German Publishing Giant Claims Blocking Ads Is Copyright Infringement, In Yet Another Lawsuit Against The Industry Leader

from the actually,-no,-it-doesn't dept

For over a decade, some Web sites have been moaning about adblockers. The German publishing giant Axel Springer hates them. It has been pursuing Eyeo, the company behind Adblock Plus, through the courts in Germany for years, accusing it of unfair competition. Here's how that turned out for the publisher, as reported by Eyeo on its blog:

Axel Springer publishing house has been trying to get ad blocking declared illegal. We beat them in the regional courts, we beat them in the appeals court, so they took us to the supreme court in Germany to try their luck a third time.

A year ago, Axel Springer lost at Germany's supreme court.

Of course, big publishers don't let little things like losing court cases at every level of the legal system stop them from pursuing their attack. As the Heise Online site explains (original in German), Axel Springer is suing Eyeo yet again, this time for alleged copyright infringement (via Google Translate):

"Advertising blockers change the programming code of websites and thus directly access the legally protected offerings of publishers," explains Claas-Hendrik Soehring, Head of Media Law at Axel Springer. "In the long run, they will not only damage a central financing basis for digital journalism but will also jeopardize open access to opinion-forming information on the Internet "

As Eyeo's company spokesperson pointed out to Heise Online, this claim is ridiculous. Adblocking software operates within a person's browser; it simply changes what appears on the screen by omitting the ads. It's no different from resizing a browser window, or modifying a Web page's appearance using one of the hundreds of other browser plugins that are available. It's completely under the control of the user, and doesn't touch anything on the server side. The fact that Axel Springer is making such a technically illiterate argument shows that it is now desperately scraping the barrel of legal arguments. Maybe it's time for the German publisher to accept that users have the right to format the Web pages they view in any way they like -- and that adblocking software is perfectly legal.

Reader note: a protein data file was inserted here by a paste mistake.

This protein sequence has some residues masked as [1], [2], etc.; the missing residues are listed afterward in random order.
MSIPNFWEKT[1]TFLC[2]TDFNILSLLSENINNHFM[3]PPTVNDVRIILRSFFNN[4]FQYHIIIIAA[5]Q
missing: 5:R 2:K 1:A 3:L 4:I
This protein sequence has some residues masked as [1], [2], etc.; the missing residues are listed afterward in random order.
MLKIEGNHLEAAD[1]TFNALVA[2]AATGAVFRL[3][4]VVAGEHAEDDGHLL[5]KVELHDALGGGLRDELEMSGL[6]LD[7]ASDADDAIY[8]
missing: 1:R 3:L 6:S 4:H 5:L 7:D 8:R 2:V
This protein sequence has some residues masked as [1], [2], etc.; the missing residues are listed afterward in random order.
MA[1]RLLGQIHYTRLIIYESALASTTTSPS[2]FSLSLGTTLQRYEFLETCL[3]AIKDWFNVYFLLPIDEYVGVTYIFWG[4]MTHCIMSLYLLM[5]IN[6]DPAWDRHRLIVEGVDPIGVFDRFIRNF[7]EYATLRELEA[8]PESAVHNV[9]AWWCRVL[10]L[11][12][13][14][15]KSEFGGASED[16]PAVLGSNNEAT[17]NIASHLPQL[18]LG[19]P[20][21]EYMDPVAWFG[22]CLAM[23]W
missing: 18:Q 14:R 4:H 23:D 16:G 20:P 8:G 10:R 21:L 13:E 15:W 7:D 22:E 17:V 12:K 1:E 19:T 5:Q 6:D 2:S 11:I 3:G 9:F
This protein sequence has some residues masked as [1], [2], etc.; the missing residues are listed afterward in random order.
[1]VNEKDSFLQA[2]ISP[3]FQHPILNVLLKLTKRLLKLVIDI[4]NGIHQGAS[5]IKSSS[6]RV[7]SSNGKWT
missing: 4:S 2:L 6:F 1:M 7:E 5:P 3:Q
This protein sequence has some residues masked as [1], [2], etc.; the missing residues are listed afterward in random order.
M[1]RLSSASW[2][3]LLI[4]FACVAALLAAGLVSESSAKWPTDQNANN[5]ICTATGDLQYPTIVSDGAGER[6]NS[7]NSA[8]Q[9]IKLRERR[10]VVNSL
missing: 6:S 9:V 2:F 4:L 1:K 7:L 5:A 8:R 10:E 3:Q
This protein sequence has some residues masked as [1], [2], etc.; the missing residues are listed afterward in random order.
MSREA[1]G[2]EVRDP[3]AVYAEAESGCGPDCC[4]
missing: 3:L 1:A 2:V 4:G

Follow me @glynmoody on Twitter, Diaspora, or Mastodon.

Filed Under: ad blocking, adblock, copyright, germany
Companies: adblock, axel springer, eyeo


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  1. icon
    That One Guy (profile), 10 Apr 2019 @ 12:54pm

    On to step three I see

    When the law is on your side, pound on the law.
    When the facts are on your side, pound on the facts.
    When neither the law nor the facts are on your side, pound on the table.

    That they're found themselves reduced to just making shit up show how desperate and dishonest they are. Maybe before spending huge amounts of money trying to force people to see/listen to/wait to load ads they don't want, spend even a tiny fraction of that figuring out why adblockers are mandatory installs for anyone remotely tech savvy.

    Ads are distracting, they can be noisy, they can eat up someone's data cap(if relevant), eat up system resources, and who can forget they can be vectors of malware. That last reason alone is grounds to install an adblocker and never look back, as all it takes is one particularly nasty bit of malware and someone could find themselves out hundreds to fix/replace their computer, and that's assuming a relatively 'harmless' bit of malware that 'just' bricks someone's computer, rather than scoops up personal data like email/banking information.

    No, if the people pushing ads want to know who to blame for making adblockers mandatory they have but to look in the mirror at the people who made those ads increasingly annoying and dangerous, but refused to take responsibility for them. In their scramble to get as much money and attention as possible they instead made their offerings so toxic that people are going out of their way to block them, and that is entirely on them.


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